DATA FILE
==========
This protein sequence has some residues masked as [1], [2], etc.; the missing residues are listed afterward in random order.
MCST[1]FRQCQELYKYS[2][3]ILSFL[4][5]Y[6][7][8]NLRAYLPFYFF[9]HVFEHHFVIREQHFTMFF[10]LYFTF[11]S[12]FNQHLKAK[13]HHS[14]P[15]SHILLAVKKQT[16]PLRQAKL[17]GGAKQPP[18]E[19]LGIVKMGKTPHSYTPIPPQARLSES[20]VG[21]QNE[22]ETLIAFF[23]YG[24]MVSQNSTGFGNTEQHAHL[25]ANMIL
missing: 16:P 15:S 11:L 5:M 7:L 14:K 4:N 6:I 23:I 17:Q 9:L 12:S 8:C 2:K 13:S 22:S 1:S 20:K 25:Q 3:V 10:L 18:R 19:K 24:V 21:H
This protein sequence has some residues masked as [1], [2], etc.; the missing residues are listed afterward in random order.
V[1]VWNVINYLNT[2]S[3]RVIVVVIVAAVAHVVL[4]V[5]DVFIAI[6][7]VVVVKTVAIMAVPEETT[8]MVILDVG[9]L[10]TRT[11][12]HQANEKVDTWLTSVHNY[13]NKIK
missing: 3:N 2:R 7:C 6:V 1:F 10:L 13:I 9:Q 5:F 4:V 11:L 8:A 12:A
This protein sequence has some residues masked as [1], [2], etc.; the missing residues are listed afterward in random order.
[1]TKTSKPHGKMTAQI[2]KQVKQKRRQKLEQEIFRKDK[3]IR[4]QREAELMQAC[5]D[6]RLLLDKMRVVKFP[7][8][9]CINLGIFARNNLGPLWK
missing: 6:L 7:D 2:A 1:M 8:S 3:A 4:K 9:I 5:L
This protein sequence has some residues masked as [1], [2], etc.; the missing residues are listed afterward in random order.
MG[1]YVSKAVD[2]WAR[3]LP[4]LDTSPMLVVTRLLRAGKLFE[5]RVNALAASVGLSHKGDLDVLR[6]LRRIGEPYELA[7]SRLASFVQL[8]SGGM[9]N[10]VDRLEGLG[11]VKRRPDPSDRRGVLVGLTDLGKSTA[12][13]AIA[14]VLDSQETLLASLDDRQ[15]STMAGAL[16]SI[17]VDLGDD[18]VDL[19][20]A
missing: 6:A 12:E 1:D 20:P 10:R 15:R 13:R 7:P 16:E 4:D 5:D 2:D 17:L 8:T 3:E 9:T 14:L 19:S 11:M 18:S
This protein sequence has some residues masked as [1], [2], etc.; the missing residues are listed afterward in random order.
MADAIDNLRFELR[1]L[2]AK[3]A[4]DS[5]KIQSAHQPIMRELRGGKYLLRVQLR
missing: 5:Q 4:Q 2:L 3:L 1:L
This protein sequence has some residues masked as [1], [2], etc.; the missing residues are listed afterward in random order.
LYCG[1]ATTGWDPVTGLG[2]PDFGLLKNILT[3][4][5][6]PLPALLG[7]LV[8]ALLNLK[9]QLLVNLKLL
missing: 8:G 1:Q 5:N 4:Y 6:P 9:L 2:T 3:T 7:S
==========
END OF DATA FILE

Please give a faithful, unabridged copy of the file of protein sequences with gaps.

This protein sequence has some residues masked as [1], [2], etc.; the missing residues are listed afterward in random order.
MCST[1]FRQCQELYKYS[2][3]ILSFL[4][5]Y[6][7][8]NLRAYLPFYFF[9]HVFEHHFVIREQHFTMFF[10]LYFTF[11]S[12]FNQHLKAK[13]HHS[14]P[15]SHILLAVKKQT[16]PLRQAKL[17]GGAKQPP[18]E[19]LGIVKMGKTPHSYTPIPPQARLSES[20]VG[21]QNE[22]ETLIAFF[23]YG[24]MVSQNSTGFGNTEQHAHL[25]ANMIL
missing: 16:P 15:S 11:L 5:M 7:L 14:K 4:N 6:I 23:I 17:Q 9:L 12:S 8:C 2:K 13:S 22:S 1:S 20:K 25:Q 3:V 10:L 18:R 19:K 24:V 21:H
This protein sequence has some residues masked as [1], [2], etc.; the missing residues are listed afterward in random order.
V[1]VWNVINYLNT[2]S[3]RVIVVVIVAAVAHVVL[4]V[5]DVFIAI[6][7]VVVVKTVAIMAVPEETT[8]MVILDVG[9]L[10]TRT[11][12]HQANEKVDTWLTSVHNY[13]NKIK
missing: 3:N 2:R 7:C 6:V 1:F 10:L 13:I 9:Q 5:F 4:V 11:L 8:A 12:A
This protein sequence has some residues masked as [1], [2], etc.; the missing residues are listed afterward in random order.
[1]TKTSKPHGKMTAQI[2]KQVKQKRRQKLEQEIFRKDK[3]IR[4]QREAELMQAC[5]D[6]RLLLDKMRVVKFP[7][8][9]CINLGIFARNNLGPLWK
missing: 6:L 7:D 2:A 1:M 8:S 3:A 4:K 9:I 5:L
This protein sequence has some residues masked as [1], [2], etc.; the missing residues are listed afterward in random order.
MG[1]YVSKAVD[2]WAR[3]LP[4]LDTSPMLVVTRLLRAGKLFE[5]RVNALAASVGLSHKGDLDVLR[6]LRRIGEPYELA[7]SRLASFVQL[8]SGGM[9]N[10]VDRLEGLG[11]VKRRPDPSDRRGVLVGLTDLGKSTA[12][13]AIA[14]VLDSQETLLASLDDRQ[15]STMAGAL[16]SI[17]VDLGDD[18]VDL[19][20]A
missing: 6:A 12:E 1:D 20:P 10:R 15:R 13:R 7:P 16:E 4:D 5:D 2:D 17:L 8:T 3:E 9:T 14:L 19:S 11:M 18:S
This protein sequence has some residues masked as [1], [2], etc.; the missing residues are listed afterward in random order.
MADAIDNLRFELR[1]L[2]AK[3]A[4]DS[5]KIQSAHQPIMRELRGGKYLLRVQLR
missing: 5:Q 4:Q 2:L 3:L 1:L
This protein sequence has some residues masked as [1], [2], etc.; the missing residues are listed afterward in random order.
LYCG[1]ATTGWDPVTGLG[2]PDFGLLKNILT[3][4][5][6]PLPALLG[7]LV[8]ALLNLK[9]QLLVNLKLL
missing: 8:G 1:Q 5:N 4:Y 6:P 9:L 2:T 3:T 7:S